Let’s assume some basic things: that Marjorie Taylor Greene believes that all humans, not just women, are “creations of God”; and that Greene considered herself a woman long before she became her “husband’s wife.” Presumably she is not suggesting that a woman who is unmarried is in fact a man.

Greene is known for her vigorous workouts and her sculpted biceps. Such a strong woman would certainly acknowledge that “weaker sex” often depends on the category in question (mental, physical, emotional) and on the individual specimen. Does Greene believe she is inherently weaker, on any of these dimensions, than, say, Sen. Chuck Schumer (D-N.Y.)? How about President Biden?

That leaves us with the “Adam’s rib” bit, an allusion to the biblical origin story of women. Which, fine. But I’m not sure how much closer this gets any of us to a definition of womanhood that we can actually use in The Year of Our Lord 2022. How is a women’s college or women’s athletic team supposed to incorporate the Adam’s rib test into their eligibility policies? Is there a swab for ancestral rib residue?

Again, this definition was the very best that Greene could come up with two full weeks after gloating on Twitter that Judge Jackson, “can’t define ‘woman’ so can’t say for sure whether her own two daughters are women.”

Cawthorn’s definition (XX chromosomes, tallywhacker-free) made me wonder what the congressman would make of the millions of women who have had Turner syndrome, a genetic disorder defined by a missing X chromosome. I wonder how he would determine the gender of an intersex individual who had reproductive characteristics of both sexes. Via a coin flip? A ruler?

As for Josh Hawley, I’ll say only that I can’t wait to inform my mother that since her uterus was removed when she was 35 via a medically necessary hysterectomy, she hasn’t been a woman in 26 years. Perhaps she will be consoled if I add that the senator sounded like he hadn’t really thought very hard about it: In the same exchange reported by HuffPost, he seemed to change his definition of “woman” to require not a uterus but a vagina: “I mean, a woman has a vagina, right?”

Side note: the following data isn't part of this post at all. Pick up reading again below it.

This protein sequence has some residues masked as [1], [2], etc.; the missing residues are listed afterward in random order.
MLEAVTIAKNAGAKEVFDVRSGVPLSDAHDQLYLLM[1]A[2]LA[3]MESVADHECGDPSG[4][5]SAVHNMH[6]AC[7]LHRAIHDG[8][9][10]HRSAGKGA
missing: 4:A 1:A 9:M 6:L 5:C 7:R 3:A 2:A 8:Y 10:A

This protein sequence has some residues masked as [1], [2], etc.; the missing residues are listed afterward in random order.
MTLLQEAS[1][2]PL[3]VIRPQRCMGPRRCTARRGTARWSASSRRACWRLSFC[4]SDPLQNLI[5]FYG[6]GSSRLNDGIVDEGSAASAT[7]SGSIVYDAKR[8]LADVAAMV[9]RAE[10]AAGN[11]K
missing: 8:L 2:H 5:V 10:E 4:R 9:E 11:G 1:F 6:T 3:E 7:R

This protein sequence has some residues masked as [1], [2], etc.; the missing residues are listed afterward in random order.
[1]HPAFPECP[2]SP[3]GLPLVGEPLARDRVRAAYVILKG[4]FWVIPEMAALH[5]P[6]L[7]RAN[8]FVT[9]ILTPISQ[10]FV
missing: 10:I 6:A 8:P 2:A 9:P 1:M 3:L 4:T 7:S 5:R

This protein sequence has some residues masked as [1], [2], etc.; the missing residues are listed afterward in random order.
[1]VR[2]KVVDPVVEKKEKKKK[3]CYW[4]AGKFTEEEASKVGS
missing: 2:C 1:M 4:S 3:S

(Please note that by Hawley’s new definition he would be forced to accept trans women, post-gender affirming surgery, as women too.)

I’m not trying to pick at Greene, Cawthorn or Hawley for the fun of it. They had suggested that defining “woman” was simple, and I’m here to say that it’s not. Not when you take the question seriously, and look for answers outside your own immediate experiences and intuitions. Which is why when these lawmakers attempted to show how much smarter they were on gender science than a judge who takes things seriously for a living, what came out was gobbledygook.

These lawmakers are known for incendiary rhetoric. (Case in point, Greene is now accusing everyone who votes to confirm Jackson of supporting pedophiles.) But I’m going to give them the benefit of the doubt and say that I don’t actually think Greene, Hawley and Cawthorn were trying to be deliberately inflammatory when offering their definitions. I think they were trying their best and falling short. I think they were showing that providing a definition for “woman” isn’t a task that can be determined via checklist, no matter how hard the list maker tries to make it so.

I think what they were expressing was not a knowledge of biology, but rather a fear of living in a world they could not easily categorize based on what they already think they know. One in which women might not look or sound or behave exactly as they believe women should, and so the best way to define “woman” is to ask the woman in question. Does she live as a woman? Does she undergo the trials and tribulations and joys of a woman? Does she believe she is a woman?

“Provide a definition for the word ‘woman,’” Blackburn dared Biden’s Supreme Court nominee.

Ketanji Brown Jackson could not do so. And neither could the people who said it should be easy.